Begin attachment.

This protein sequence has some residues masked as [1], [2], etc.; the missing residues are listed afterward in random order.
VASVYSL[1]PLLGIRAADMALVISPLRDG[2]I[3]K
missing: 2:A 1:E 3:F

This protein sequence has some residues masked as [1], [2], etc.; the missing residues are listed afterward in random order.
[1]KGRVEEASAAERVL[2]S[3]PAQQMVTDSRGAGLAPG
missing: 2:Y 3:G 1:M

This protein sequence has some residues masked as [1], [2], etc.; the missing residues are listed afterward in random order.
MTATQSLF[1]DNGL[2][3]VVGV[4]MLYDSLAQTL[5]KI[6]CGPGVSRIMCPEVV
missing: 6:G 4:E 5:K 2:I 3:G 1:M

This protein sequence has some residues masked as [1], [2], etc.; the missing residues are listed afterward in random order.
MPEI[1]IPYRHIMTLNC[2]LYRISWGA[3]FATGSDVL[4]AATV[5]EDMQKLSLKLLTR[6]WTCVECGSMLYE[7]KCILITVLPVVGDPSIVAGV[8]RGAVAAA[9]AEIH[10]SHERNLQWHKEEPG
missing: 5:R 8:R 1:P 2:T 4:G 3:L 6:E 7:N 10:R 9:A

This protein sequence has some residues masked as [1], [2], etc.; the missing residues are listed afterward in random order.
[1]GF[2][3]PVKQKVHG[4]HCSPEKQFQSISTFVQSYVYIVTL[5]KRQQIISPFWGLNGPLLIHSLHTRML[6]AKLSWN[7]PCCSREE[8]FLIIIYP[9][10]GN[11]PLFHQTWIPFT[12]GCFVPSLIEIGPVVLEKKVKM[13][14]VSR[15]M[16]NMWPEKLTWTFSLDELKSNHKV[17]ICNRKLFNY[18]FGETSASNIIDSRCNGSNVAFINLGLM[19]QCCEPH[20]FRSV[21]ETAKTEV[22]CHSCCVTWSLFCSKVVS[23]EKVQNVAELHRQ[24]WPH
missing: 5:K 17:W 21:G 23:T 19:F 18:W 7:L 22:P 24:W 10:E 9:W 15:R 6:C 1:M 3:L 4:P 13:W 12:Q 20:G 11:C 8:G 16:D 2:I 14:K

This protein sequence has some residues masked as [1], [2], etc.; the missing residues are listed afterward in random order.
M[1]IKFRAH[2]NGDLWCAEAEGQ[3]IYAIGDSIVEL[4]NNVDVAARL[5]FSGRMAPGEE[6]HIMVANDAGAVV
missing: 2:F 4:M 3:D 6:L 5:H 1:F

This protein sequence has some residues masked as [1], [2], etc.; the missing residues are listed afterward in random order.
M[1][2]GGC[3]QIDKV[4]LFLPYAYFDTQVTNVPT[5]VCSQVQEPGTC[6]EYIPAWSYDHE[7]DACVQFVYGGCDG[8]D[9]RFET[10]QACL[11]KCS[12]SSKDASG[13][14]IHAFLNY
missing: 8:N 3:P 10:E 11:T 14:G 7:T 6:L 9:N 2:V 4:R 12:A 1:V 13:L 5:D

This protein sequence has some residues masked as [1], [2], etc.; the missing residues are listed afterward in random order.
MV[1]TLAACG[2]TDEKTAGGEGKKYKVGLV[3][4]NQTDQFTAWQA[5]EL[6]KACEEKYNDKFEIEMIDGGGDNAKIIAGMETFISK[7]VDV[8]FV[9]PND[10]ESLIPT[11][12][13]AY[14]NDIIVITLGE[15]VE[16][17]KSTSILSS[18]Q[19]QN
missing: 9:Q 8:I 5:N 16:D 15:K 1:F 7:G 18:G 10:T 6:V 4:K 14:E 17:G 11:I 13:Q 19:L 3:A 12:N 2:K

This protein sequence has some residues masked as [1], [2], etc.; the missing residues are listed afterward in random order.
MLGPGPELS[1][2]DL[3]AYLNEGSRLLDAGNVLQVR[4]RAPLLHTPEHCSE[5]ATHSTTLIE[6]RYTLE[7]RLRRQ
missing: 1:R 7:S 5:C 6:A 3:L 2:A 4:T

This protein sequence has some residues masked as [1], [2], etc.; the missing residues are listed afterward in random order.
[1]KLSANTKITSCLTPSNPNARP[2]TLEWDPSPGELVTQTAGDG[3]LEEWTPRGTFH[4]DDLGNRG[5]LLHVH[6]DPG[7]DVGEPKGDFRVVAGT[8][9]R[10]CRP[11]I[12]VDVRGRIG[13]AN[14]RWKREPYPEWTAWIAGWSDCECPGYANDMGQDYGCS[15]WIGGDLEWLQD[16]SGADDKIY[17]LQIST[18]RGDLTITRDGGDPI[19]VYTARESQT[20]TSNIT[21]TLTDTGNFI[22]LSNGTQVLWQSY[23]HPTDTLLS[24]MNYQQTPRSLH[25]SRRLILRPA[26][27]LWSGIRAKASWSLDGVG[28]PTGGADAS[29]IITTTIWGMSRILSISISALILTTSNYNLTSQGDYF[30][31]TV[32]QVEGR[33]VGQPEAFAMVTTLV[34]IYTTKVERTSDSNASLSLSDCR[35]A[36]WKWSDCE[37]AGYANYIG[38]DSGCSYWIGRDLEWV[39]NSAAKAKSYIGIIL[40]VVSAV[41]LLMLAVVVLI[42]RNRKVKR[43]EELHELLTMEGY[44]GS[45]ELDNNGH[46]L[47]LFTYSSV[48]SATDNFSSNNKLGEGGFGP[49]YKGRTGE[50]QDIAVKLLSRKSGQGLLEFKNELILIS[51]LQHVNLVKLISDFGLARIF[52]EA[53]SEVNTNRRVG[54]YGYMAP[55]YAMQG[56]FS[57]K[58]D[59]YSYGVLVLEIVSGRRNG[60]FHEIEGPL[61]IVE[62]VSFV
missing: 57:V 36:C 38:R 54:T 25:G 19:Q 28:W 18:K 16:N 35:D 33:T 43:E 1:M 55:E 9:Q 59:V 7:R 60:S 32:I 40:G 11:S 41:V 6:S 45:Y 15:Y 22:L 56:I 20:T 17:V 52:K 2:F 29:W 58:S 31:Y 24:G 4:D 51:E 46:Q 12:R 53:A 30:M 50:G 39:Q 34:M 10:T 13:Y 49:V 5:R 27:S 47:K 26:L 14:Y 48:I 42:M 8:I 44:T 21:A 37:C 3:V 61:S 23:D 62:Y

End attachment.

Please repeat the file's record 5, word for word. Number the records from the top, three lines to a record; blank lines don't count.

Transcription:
This protein sequence has some residues masked as [1], [2], etc.; the missing residues are listed afterward in random order.
[1]GF[2][3]PVKQKVHG[4]HCSPEKQFQSISTFVQSYVYIVTL[5]KRQQIISPFWGLNGPLLIHSLHTRML[6]AKLSWN[7]PCCSREE[8]FLIIIYP[9][10]GN[11]PLFHQTWIPFT[12]GCFVPSLIEIGPVVLEKKVKM[13][14]VSR[15]M[16]NMWPEKLTWTFSLDELKSNHKV[17]ICNRKLFNY[18]FGETSASNIIDSRCNGSNVAFINLGLM[19]QCCEPH[20]FRSV[21]ETAKTEV[22]CHSCCVTWSLFCSKVVS[23]EKVQNVAELHRQ[24]WPH
missing: 5:K 17:W 21:G 23:T 19:F 18:W 7:L 22:P 24:W 10:E 9:W 15:R 6:C 1:M 3:L 4:P 13:W 12:Q 20:G 11:C 8:G 16:D 2:I 14:K